Integrating Clonezilla Live into FOG’s PXE Menu

I came across a number of potential solutions while looking into some way of backing up my FOG server but what I’ve settled with is using Clonezilla to clone the Ubuntu box itself to safeguard the entire FOG server for disaster recovery purposes (the FOG server is installed on Ubuntu).

I’ve been experimenting with it a couple of times and I like it so much I decided to add it to FOG’s PXE menu just for fun.

I understand that with this setup I cant use Clonezilla from the FOG PXE menu to backup the same machine running FOG but I think I can live with using the live CD for that. In fact I’ve left the disk in the drive so I don’t have to scramble for it when I need it.

That’s enough background information. Let’s get on with the actual instructions which is what this post is supposed to be about…

Launch terminal and type the following command

sudo chown emeneye /tftpboot

This changes the owner of the /tftpboot directory to emeneye. Replace ‘emeneye’ with the your own username

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Getting VM’s to Play Nice With Fog

I had an interesting experience trying to get virtual machines in VMWare Player to work with FOG – there was a trial and error process trying to get the VMs to PXE-boot into FOG and image the hard disk, etc.

This is a quick post just to note down some pointers to bear in mind when attempting the above:

  • Use ‘bridged’ network type
  • Use a static MAC address
  • Change the disk type to IDE
  • Allocate all disk space to begin with
  • Update the fog kernel image (I used 2.2.4)

I’m coming up with a companion video to demonstrate the above on YouTube soon – It’s about time I dug out my screen capture software, Snagit, somewhere from my backups.

UPDATE: The video is now up on YouTube

Setting up my Deployment Lab

UPDATE: This post is outdated. Check out the new Lab here.

To get my learning project off to a good start I made a couple of investments to set up a lab at home – a technician computer, a reference computer and a target computer along with the FOG server.

With my limited budget in mind I took the decision to dual boot my HP DC5800 to act both as my ‘Technician Computer’ and ‘Reference Computer’. With the WAIK installed on the technician computer, it’ll be used to build the unattend.xml answer file using the Windows SIM tool as well as using Fog’s web management interface and continuing with my on-going research into the subject, etc.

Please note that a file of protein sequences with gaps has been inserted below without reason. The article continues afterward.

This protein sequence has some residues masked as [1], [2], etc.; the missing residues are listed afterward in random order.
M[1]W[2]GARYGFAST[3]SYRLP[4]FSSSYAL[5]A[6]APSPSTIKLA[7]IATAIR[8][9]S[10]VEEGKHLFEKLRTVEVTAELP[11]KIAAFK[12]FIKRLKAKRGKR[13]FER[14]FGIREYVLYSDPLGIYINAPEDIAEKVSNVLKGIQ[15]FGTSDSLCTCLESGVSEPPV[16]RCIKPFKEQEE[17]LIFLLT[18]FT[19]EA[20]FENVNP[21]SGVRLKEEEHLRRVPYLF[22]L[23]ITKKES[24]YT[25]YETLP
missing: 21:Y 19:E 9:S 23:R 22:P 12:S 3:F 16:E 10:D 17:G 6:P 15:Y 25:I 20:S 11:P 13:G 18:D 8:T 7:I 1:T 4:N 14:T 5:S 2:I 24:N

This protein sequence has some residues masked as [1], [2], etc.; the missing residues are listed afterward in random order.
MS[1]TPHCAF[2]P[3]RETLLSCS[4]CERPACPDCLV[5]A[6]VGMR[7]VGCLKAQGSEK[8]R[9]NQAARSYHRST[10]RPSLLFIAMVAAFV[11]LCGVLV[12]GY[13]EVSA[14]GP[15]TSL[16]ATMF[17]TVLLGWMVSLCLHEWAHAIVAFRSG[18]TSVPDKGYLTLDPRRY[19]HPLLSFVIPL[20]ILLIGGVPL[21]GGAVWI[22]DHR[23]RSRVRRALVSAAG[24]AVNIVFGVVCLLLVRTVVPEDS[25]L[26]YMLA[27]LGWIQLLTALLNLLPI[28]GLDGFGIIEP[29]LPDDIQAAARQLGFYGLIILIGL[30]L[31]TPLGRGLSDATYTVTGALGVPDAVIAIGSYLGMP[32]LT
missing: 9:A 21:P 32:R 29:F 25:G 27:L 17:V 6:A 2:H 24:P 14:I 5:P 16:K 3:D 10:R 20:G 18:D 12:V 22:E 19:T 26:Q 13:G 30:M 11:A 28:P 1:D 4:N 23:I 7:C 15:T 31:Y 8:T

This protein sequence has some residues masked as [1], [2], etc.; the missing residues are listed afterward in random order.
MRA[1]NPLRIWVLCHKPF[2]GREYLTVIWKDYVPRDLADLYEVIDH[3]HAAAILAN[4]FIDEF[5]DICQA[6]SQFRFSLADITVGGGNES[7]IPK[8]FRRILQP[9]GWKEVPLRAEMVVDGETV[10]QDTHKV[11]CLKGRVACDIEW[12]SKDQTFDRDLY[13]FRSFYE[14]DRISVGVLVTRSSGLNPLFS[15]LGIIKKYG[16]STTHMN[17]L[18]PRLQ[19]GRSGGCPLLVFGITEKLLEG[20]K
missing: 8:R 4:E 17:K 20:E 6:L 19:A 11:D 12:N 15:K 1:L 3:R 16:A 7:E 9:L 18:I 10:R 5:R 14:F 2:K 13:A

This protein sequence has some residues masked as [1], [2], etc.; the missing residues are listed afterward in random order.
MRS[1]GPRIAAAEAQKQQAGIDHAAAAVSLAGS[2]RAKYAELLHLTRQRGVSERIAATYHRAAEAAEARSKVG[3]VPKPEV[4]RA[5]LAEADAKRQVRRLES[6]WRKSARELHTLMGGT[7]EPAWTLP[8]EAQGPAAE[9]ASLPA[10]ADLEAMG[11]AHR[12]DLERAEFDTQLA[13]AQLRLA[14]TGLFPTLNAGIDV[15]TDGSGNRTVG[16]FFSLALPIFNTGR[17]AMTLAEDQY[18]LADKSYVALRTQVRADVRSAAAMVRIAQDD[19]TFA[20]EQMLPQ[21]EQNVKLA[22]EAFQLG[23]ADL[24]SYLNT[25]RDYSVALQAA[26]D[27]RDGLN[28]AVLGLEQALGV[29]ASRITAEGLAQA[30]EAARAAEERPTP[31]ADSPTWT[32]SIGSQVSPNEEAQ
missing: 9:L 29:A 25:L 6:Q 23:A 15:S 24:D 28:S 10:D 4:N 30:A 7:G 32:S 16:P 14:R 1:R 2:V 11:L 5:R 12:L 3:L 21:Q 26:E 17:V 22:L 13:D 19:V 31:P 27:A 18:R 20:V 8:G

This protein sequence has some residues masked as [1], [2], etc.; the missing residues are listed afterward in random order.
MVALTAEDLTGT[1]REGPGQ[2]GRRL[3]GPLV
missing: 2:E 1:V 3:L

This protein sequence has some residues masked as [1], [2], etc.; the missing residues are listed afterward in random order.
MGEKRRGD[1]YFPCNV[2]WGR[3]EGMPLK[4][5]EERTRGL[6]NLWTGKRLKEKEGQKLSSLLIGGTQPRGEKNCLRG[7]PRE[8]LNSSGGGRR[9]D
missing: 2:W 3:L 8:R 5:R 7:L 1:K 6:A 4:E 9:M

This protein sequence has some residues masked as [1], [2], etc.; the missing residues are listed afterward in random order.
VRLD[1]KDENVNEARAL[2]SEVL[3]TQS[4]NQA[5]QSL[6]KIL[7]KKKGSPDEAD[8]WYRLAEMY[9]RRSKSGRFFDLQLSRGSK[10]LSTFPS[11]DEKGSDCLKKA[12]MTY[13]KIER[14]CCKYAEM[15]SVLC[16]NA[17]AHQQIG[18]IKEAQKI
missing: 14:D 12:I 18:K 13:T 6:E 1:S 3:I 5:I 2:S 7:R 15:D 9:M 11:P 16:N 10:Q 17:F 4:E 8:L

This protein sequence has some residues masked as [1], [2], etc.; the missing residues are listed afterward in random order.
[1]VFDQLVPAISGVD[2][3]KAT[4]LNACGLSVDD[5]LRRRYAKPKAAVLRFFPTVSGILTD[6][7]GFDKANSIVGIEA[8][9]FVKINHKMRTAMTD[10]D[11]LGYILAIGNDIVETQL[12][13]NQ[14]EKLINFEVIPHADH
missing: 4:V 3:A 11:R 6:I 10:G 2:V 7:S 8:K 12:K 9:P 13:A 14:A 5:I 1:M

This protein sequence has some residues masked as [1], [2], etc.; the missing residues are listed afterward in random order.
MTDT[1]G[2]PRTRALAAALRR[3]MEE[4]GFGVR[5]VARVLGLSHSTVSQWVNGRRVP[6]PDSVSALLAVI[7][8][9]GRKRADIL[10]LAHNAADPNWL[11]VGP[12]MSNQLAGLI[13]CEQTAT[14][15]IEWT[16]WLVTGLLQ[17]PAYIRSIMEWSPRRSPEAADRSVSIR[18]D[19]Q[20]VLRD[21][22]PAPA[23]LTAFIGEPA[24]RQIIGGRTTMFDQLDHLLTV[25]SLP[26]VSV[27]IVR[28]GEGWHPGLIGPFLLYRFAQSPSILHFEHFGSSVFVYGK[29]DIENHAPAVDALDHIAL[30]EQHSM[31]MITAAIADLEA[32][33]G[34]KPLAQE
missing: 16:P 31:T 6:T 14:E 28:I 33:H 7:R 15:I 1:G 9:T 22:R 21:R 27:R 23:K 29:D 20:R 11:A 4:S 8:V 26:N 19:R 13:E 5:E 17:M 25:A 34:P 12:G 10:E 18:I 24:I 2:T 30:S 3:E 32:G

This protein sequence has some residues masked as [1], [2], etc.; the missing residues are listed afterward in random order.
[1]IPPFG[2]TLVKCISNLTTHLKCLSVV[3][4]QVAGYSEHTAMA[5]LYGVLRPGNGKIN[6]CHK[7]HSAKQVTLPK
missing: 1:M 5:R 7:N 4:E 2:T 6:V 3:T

I was lucky to find a second HP DC5800 on eBay identical to the one I’ve had for over a year to act as my target computer and also bought a 4-port KVM switch allowing me to control 4 computers with a single keyboard, mouse and monitor to minimise the space my deployment lab takes up (in my bedroom :).

Note that I made sure the technician computer and reference computer are both on two separate disks – if you have a single disk with multiple partitions you can’t choose to upload just one of these using Fog, you can only upload the entire disk. Also, when Fog deploys an image to a computer with two disks it does so on the first available disk, which is why I’ve also made sure the reference computer installation is on the first disk.

Now I’m ready to get started!

FOG – Restoring an image to a client PC [VIDEO]

Following on from my previous post, this is the second video to demonstrate Fog on my home network. The video demonstrates how to deploy an image to a client, which again I have broken down into three simple steps:

1) Make sure the correct image is associated with the client
2) Create a Deployment task
3) PXE-boot the client into Fog to start the automatic restore process

Not having spent much time on editing, the video is a bit rushed as I don’t want to get distracted from working with Fog itself. As I explained before, the video is a demo for my own reference and not intended as a tutorial. With the videos out of the way I can concentrate on deploying applications remotely using Fog snap-ins.

FOG – Registering a client and Uploading an image [VIDEO]

I wanted to come up with a couple of videos to demonstrate Fog in action at  home – with the first video recorded I didn’t want to spend too much time editing and get distracted from experimenting with Fog itself. The videos are only a demo and not intended as a tutorial – in fact they’re more for my own reference.

This video demonstrates the steps needed to register a client and Uploading an image, which I’ve broken down into four steps:

1) Registering a client with Fog
2) Creating an image object and associating it with the client
3) Creating an Upload task for the client in Fog
4) PXE-booting the client to capture the image and upload it to the Fog server

For my own HP I have two Windows 7 images uploaded onto the Fog Server – a Windows 7 image with all plugins and applications, and the other without any applications to deploy software such as Office 2007 as snap-ins.

I’ll be back soon with the second video demonstrating deploying an image to a client (still under production).

FOG, A Linux-Based Cloning Solution

” FOG is a Linux-based, free and open source computer imaging solution for Windows XP, Vista and 7 that ties together a few open-source tools with a php-based web interface. The FOG server, by default, provides DHCP, NFS, PXE, FTP, HTTPD, and WOL services to the clients on the network. FOG doesn’t use any boot disks, or CDs; everything is done via TFTP and PXE.”

The above paragraph, taken from the Fog wiki page, pretty much sums up why I like Fog so much –it’s easy to set up, a simple web-based interface, no need for boot disks or CD’s and best of all it’s free clip_image001

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